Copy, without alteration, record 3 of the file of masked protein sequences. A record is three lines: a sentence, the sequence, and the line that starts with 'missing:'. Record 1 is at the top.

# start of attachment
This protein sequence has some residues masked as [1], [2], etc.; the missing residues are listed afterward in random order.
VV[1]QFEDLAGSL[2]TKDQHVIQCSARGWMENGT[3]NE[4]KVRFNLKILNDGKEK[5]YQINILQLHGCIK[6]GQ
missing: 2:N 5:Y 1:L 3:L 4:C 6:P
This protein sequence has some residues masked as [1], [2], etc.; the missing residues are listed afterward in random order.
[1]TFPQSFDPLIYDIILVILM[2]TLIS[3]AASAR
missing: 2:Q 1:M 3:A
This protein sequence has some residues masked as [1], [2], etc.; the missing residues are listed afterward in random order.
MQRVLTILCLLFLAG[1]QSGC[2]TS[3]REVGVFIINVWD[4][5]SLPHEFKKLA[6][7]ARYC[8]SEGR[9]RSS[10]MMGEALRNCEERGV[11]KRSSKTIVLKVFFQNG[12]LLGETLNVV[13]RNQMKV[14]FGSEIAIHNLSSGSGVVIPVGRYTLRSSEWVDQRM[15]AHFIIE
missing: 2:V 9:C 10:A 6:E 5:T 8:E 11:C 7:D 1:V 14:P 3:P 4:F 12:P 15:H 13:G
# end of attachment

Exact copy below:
This protein sequence has some residues masked as [1], [2], etc.; the missing residues are listed afterward in random order.
MQRVLTILCLLFLAG[1]QSGC[2]TS[3]REVGVFIINVWD[4][5]SLPHEFKKLA[6][7]ARYC[8]SEGR[9]RSS[10]MMGEALRNCEERGV[11]KRSSKTIVLKVFFQNG[12]LLGETLNVV[13]RNQMKV[14]FGSEIAIHNLSSGSGVVIPVGRYTLRSSEWVDQRM[15]AHFIIE
missing: 2:V 9:C 10:A 6:E 5:T 8:E 11:C 7:D 1:V 14:P 3:P 4:F 12:P 15:H 13:G